Tuesday, February 28, 2012

Portable proxies on parade

Over the past few days, I've had the opportunity to use an hour here and an hour there to complete my paper Napoleonic Allied and French armies. These armies will stand in for the armies of Baden-Hundsheim and Formulgala in battles until the traveling/portable paper armies and metal standing armies for these two nations can be completed.

The mustering of these two finished armies marks quite a milestone for me. These are the first matched armies I've ever finished, in many, many years in this hobby. While working on these armies, I learned a lot about how to organize my time, how to break down a project into small, discrete steps, and how to keep my energy focused on completion. The temptation toward distraction was strong. Several times I nearly put these aside in order to start working on the metal armies for this imagi-nation campaign.

Without further mumbling, here are the two armies, mustered for your enjoyment and comment.

The armies, together, fit into a single plastic tray, with only minimal stacking of one unit atop another. To the fore we have the French army, with the Allies to their rear. The long compartment on the right holds the tools of paper miniature making: double-sided tape (much handier and friendlier to water-soluable printer inks than glue), a good pair of nail scissors, a straight-edge for folding, and a razor knife. Both of these latter are hidden beneath a bag of spare artillery figures and some unassembled command figures.

Also in there are some as-yet unfinished infantry units. These armies are now (almost...see below) large enough to fight any of the scenarios in Grant's "Scenarios for Wargames," and, therefore, are plenty large enough. The unfinished units may be added later, to allow me build the armies large enough to refight Quatre Bras, should the Napoleonics bug bite in the future.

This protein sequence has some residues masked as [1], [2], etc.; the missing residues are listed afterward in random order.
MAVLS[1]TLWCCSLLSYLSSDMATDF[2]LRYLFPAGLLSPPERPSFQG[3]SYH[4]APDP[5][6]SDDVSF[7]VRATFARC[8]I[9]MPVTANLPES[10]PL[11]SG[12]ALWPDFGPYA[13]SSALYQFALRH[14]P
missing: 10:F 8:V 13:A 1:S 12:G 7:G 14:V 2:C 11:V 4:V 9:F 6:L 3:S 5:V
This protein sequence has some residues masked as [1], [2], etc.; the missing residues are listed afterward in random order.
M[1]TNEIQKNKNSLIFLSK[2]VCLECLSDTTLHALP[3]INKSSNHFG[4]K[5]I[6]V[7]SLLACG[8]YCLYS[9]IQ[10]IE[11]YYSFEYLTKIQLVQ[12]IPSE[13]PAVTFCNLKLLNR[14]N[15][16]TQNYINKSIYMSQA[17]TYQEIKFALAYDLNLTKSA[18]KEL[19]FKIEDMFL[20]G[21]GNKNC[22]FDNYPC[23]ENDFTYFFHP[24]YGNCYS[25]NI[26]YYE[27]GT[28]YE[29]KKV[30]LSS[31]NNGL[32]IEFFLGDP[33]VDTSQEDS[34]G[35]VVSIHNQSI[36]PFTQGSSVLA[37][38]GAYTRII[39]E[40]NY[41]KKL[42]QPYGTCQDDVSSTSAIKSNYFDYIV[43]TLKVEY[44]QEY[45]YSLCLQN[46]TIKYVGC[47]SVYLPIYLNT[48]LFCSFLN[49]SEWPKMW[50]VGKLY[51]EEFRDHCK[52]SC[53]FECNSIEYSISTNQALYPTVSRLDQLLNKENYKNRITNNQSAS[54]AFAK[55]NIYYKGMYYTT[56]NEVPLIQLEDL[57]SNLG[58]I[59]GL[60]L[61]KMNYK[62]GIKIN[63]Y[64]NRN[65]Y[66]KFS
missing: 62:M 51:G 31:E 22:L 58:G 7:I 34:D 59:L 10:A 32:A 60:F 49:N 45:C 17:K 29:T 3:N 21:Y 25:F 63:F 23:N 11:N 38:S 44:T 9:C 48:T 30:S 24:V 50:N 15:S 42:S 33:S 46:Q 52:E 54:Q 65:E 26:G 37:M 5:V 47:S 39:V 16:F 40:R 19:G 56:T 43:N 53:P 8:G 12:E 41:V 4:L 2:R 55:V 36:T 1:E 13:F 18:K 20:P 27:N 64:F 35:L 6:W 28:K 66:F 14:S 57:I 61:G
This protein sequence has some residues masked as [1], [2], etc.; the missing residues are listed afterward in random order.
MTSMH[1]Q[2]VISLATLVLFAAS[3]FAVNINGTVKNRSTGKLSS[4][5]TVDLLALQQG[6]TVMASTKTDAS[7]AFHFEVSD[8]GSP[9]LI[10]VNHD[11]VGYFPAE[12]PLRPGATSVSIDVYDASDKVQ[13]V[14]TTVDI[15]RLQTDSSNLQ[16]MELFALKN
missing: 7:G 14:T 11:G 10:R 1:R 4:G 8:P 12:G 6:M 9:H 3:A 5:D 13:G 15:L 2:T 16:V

The plan is to buy a compartmented, hinge-topped, plastic storage tray in which these two armies will be stored, and safely travel with me on business trips. The plastic tray you see here is one of my "project in progress" trays, used to keep a project organized and easily un-shelved for work as time permits.

The Allied army. The British and one brigade of the KGL are in the foreground, the British Guards behind them. Behind the Guards is the Brunswick Corps. On the right flank are the Dutch (front) and Hanoverian (rear) complements. As you can see, there are only two brigades of cavalry (one Dutch, one Brunswicker). So, OK, the army isn't quite large enough to play all of the Grant scenarios yet. I'll need to create, print and assemble three more Allied cavalry units to really be done, but these are all I had, as these units were originally made for the Napoleonic Quatre Bras project.

The British Corps. Line infantry, including one brigade of the KGL and one of Highlanders, supported by their artillery. The Guards are in line behind. The Duke of Wellington, commander of the Allied army, with his aide, can be seen behind the front line. The Brunswick Corps is formed up to the rear of the Guards.